A Conversation for Common Salt (Sodium Chloride)

Peer Review : A29595559 - Salt (Sodium Chloride)

Post 1

Galaxy Babe - eclectic editor

Entry: Salt (Sodium Chloride) - A29595559
Author: Galaxy Babe - U128652

This is an FM rescue originally submitted by Researcher U220394 but his original entry has disappeared, and I can't seem to add his U-number to the author creditssmiley - erm It was then picked up by Tango and the humongous PR thread is here: F124179?thread=276217&latest=1

I've incorporated many of the comments, I've also added some of my own bits, and run the chemistry bit by h5ringer.

GB
smiley - galaxy


A29595559 - Salt (Sodium Chloride)

Post 2

BigAl Patron Saint of Left Handers Keeper of the Glowing Pickle and Monobrows

I remember being in convo with Tango about this (in fact, mine is the last Entry on that humungous convo thread), but I never had a reply.

Also, about that time, I was in convo ewith somebody else who was saying that there ought to be an Entry on Common Salt, but I can't recall who it was. Neither can I find the threadsmiley - doh


A29595559 - Salt (Sodium Chloride)

Post 3

Galaxy Babe - eclectic editor

Hi BigAl, yes, I read your comments. I'm happy to hear your thoughts on the revamped entry and do let me know if I've missed anythingsmiley - dohit is a collaborate Entry so I am happy to add contributing Researchers to the author list smiley - smiley


A29595559 - Salt (Sodium Chloride)

Post 4

BigAl Patron Saint of Left Handers Keeper of the Glowing Pickle and Monobrows

Well, from a quick skim it looks finesmiley - ok
The main things which I had in my 'notes' which I didn't see mentioned are:

smiley - modMedically: Ant-depressant/feel-good factor (There is far too much 'food propaganfa about at the moment, focussing on the bad points of excess of something, without mentioning the oppositer side of the coin. e,g. witness the 'alcohol police pointing out the increased incidence of prostate cancer in people who dsrink wine, without mentioning the positive effect of moderate consumption of red wine on heart disease smiley - grr)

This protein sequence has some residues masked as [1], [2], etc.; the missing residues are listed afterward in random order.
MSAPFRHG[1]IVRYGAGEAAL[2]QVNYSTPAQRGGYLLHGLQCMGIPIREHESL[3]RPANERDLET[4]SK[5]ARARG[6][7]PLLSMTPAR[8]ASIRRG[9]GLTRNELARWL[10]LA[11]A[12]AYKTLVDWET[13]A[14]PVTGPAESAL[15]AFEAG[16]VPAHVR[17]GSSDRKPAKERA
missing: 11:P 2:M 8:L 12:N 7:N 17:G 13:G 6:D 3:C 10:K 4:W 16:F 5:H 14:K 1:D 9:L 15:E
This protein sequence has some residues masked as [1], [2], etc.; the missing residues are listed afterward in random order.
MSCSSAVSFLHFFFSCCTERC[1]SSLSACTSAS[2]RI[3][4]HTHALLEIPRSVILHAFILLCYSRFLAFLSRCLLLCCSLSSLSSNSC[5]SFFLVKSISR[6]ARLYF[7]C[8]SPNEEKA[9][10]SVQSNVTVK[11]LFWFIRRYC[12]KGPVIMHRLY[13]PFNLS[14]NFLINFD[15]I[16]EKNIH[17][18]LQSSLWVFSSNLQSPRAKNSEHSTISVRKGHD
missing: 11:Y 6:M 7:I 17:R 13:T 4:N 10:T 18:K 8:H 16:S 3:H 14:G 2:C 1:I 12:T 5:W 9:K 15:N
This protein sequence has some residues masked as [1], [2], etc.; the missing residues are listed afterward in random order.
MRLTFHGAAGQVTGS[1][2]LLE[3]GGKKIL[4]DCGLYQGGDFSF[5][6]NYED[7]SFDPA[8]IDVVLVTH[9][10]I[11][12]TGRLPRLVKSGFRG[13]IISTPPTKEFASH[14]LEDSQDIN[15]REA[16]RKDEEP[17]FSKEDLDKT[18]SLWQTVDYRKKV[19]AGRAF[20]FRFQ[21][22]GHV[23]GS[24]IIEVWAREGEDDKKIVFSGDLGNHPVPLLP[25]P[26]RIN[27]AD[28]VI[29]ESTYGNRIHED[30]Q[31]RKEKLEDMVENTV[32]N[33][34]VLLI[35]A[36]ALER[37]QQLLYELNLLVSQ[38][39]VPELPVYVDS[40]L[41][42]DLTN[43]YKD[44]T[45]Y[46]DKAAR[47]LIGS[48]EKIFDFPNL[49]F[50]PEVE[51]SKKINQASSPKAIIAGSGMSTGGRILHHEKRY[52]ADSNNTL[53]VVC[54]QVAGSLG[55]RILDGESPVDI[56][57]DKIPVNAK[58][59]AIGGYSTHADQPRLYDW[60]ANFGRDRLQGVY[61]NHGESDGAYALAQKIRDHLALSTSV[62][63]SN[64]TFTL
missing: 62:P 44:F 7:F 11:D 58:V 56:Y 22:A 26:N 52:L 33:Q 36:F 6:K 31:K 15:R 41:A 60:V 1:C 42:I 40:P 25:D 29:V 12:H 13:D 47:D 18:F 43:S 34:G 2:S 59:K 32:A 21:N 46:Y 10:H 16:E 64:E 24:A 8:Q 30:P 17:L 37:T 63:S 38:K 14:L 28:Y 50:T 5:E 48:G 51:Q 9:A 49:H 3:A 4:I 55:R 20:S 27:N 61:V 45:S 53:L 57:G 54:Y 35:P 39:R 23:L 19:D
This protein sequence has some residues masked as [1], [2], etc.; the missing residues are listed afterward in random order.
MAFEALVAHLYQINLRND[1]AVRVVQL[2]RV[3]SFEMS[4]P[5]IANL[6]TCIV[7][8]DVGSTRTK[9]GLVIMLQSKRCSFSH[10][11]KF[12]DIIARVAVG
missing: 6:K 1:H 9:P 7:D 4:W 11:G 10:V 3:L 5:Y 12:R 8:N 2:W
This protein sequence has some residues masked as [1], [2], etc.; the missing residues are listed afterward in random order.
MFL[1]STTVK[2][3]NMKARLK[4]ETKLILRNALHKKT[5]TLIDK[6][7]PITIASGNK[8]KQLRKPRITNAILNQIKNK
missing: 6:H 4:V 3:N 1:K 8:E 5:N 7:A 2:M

smiley - mod Your RDA (of 6g/day) differs from mine (4g/day) smiley - erm. However, as I say, experts consider that the body requires only half this amount. Many adults in developed World eat as much as 10g/day due to processed foods with high salt content. Many people now react to salt in same way that body reacts to hard drugs. Suggests that salt need/cravings may be linked to same brain pathways as drug addiction and abuse.<smiley - modI think the Entry should say more about salt mining in Britain e.g. I didn't notice mention of the Cheshire salt mines (It's like a city underground there smiley - smiley. Also, there are places around the coast (artificial lagoons ) where people (particularly Romans) let in the sea, allowed it to evaporate, then scraped out the salt.


A29595559 - Salt (Sodium Chloride)

Post 5

BigAl Patron Saint of Left Handers Keeper of the Glowing Pickle and Monobrows

Oh, another thing I had in mind was the salt-eating elephants of Kenya

http://vids.myspace.com/index.cfm?fuseaction=vids.individual&VideoID=44378465

'An adult elephant requires 100g of salt just to keep alive'

(i.e. this emphasises the NEED for dietary salt in mammals)


A29595559 - Salt (Sodium Chloride)

Post 6

Galaxy Babe - eclectic editor

Have you already written those up? If I can insert them cut & paste I'd be grateful, I'll add you of course. I'll write something on the elephants myself, I saw that programme. The RDA I took from a ready meal in my fridgesmiley - doh


A29595559 - Salt (Sodium Chloride)

Post 7

BigAl Patron Saint of Left Handers Keeper of the Glowing Pickle and Monobrows

No, I haven't. I just had them in my notes at A48576522.

Can't recall where I got my RDA from, but it's s'thing that needs to be checked out, particularly as it appears to be a bit of a 'moveable feast'smiley - erm


A29595559 - Salt (Sodium Chloride)

Post 8

Galaxy Babe - eclectic editor